A colleague mentioned he received a warning while building indexes online the other day, so I decided to check it out. A quick search in sys.messages for messages LIKE ‘%online%index%’ found the following message:
Warning: Online index operation on table ‘%.*ls’ will proceed but concurrent access to the table may be limited due to residual lock on the table from a previous operation in the same transaction.
The error message is fairly clear – if you have a transaction open with existing locks, you’ll get this warning, letting you know that your online index rebuild might not be as online as you think it will be.
As a test, let’s try the following code on AdventureWorks2008:
BEGIN TRAN UPDATE Person.Person SET FirstName = 'Kenneth' WHERE BusinessEntityID = 1 -- Rebuild an index on this table ALTER INDEX IX_Person_LastName_FirstName_MiddleName ON Person.Person REBUILD WITH (ONLINE = ON) ROLLBACK
In this case, we get the warning message due to the five extra locks taken as part of the UPDATE command. While this index is being rebuilt, other sessions trying to access that row will be blocked. This is a good warning.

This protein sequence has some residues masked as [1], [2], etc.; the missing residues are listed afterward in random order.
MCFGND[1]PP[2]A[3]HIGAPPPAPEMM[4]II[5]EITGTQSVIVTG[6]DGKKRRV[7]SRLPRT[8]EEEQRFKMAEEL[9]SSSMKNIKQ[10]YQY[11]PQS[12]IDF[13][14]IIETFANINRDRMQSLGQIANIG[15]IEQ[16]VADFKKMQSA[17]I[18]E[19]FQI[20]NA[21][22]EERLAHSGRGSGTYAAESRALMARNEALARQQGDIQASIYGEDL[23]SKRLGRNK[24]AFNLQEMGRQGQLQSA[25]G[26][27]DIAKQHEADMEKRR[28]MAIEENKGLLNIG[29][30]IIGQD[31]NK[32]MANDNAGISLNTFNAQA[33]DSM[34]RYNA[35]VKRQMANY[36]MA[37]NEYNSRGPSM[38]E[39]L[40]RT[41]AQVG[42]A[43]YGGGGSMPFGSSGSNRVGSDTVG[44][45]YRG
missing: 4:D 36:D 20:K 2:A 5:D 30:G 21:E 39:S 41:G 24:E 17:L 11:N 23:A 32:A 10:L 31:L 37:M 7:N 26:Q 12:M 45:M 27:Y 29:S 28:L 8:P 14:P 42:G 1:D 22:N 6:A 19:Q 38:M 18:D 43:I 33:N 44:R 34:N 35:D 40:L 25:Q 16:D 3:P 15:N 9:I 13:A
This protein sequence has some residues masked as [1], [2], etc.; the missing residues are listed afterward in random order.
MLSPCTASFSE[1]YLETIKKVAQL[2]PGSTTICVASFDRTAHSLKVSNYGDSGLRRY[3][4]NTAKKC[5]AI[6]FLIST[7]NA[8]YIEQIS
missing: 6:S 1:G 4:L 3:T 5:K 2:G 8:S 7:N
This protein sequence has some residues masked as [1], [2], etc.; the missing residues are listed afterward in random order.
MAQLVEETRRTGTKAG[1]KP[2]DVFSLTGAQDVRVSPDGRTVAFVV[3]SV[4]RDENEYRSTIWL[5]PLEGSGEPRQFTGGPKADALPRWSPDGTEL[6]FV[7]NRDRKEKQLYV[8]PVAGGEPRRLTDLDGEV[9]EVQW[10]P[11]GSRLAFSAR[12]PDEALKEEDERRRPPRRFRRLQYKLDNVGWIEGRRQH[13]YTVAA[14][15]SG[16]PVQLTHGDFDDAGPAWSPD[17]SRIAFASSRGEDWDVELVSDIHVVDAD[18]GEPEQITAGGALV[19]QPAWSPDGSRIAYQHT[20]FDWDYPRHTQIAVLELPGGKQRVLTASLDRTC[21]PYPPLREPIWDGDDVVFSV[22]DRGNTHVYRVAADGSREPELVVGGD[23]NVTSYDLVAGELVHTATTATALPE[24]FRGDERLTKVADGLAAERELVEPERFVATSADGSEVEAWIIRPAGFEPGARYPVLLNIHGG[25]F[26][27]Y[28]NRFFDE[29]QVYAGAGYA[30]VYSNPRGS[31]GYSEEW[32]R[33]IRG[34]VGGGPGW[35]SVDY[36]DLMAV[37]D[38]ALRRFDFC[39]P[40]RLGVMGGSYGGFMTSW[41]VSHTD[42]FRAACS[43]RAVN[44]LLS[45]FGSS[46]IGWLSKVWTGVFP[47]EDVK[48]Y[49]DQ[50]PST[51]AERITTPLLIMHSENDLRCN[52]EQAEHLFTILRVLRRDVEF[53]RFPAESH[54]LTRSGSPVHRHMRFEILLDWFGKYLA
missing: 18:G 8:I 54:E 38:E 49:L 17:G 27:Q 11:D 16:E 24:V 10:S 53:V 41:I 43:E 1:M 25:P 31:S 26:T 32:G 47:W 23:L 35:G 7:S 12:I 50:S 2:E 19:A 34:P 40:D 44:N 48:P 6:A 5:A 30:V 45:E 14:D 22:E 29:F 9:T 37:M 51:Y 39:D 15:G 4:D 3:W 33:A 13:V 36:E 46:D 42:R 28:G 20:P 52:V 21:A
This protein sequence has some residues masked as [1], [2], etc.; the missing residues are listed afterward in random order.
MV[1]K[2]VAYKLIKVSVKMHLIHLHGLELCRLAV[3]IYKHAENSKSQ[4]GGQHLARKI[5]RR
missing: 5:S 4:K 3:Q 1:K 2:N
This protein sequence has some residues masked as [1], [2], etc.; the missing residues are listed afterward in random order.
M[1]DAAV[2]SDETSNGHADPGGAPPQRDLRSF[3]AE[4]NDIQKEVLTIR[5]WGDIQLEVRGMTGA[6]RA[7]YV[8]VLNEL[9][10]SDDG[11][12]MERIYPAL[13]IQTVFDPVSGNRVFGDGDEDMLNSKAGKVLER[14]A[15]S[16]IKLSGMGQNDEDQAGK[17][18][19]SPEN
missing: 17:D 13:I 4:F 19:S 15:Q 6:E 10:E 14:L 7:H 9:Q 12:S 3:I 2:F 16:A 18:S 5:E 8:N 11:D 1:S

However, what happens if we try to rebuild an index on a different table? Ideally, I’d want the same sort of warning – if I have any locks that could cause blocking, I’d like to know immediately. The following code will test that:
BEGIN TRAN UPDATE Person.Person SET FirstName = 'Kenneth' WHERE BusinessEntityID = 1 -- Rebuild an index on a completely different table ALTER INDEX IX_Customer_TerritoryID ON Sales.Customer REBUILD WITH (ONLINE = ON) ROLLBACK
The result is that we get no warning. Rebuilding an index on the Sales.Customer table has nothing to do with the Person.Person update we performed, so we miss out of the warning.
This goes against what I’d ideally like. In this case, access to the row modified in Person.Person will result in a block until the index rebuild has finished.
This is not much of an issue though. I can’t think of many situations where I’d want to rebuild an index inside a transaction – it’s the type of task where it’s more likely to be run in a very narrow, constrained transaction.